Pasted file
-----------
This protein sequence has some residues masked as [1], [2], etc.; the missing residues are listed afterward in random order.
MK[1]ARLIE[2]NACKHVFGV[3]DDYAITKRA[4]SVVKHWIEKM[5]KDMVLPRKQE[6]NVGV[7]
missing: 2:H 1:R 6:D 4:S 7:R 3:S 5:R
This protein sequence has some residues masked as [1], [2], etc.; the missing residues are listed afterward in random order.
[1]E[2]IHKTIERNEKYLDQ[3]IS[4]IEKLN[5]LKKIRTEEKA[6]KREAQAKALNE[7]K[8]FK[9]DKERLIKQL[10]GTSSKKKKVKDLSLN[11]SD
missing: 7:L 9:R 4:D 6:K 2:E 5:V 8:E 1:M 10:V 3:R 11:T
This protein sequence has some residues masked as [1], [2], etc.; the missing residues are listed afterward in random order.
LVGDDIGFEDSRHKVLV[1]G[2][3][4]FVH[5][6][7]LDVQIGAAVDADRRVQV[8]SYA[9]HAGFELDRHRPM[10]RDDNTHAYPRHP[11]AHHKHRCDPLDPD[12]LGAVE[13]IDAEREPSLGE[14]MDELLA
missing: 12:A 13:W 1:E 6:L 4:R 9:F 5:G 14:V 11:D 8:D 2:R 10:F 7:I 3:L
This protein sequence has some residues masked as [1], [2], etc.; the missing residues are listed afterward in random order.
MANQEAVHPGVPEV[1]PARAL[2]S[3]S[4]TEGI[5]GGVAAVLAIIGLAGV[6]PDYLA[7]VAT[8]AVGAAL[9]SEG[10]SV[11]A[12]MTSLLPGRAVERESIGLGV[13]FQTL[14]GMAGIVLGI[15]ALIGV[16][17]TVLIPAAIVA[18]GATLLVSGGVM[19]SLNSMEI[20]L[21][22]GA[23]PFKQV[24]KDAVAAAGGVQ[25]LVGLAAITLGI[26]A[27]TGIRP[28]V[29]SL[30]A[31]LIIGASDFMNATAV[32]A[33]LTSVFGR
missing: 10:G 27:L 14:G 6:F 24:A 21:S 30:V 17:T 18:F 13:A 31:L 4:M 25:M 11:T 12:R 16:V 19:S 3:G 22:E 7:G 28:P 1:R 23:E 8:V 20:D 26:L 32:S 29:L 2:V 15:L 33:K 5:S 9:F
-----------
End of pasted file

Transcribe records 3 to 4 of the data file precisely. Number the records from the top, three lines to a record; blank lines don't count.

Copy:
This protein sequence has some residues masked as [1], [2], etc.; the missing residues are listed afterward in random order.
LVGDDIGFEDSRHKVLV[1]G[2][3][4]FVH[5][6][7]LDVQIGAAVDADRRVQV[8]SYA[9]HAGFELDRHRPM[10]RDDNTHAYPRHP[11]AHHKHRCDPLDPD[12]LGAVE[13]IDAEREPSLGE[14]MDELLA
missing: 12:A 13:W 1:E 6:L 4:R 9:F 5:G 14:V 11:D 8:D 2:R 10:F 7:I 3:L
This protein sequence has some residues masked as [1], [2], etc.; the missing residues are listed afterward in random order.
MANQEAVHPGVPEV[1]PARAL[2]S[3]S[4]TEGI[5]GGVAAVLAIIGLAGV[6]PDYLA[7]VAT[8]AVGAAL[9]SEG[10]SV[11]A[12]MTSLLPGRAVERESIGLGV[13]FQTL[14]GMAGIVLGI[15]ALIGV[16][17]TVLIPAAIVA[18]GATLLVSGGVM[19]SLNSMEI[20]L[21][22]GA[23]PFKQV[24]KDAVAAAGGVQ[25]LVGLAAITLGI[26]A[27]TGIRP[28]V[29]SL[30]A[31]LIIGASDFMNATAV[32]A[33]LTSVFGR
missing: 10:G 27:L 14:G 6:F 24:A 21:S 30:V 17:T 18:F 13:A 31:L 4:M 25:M 11:T 12:R 16:V 19:S 3:G 22:E 7:G 28:P 1:R 23:E 8:V 20:D 26:L 32:S 29:L 2:V 15:L 33:K 5:S 9:F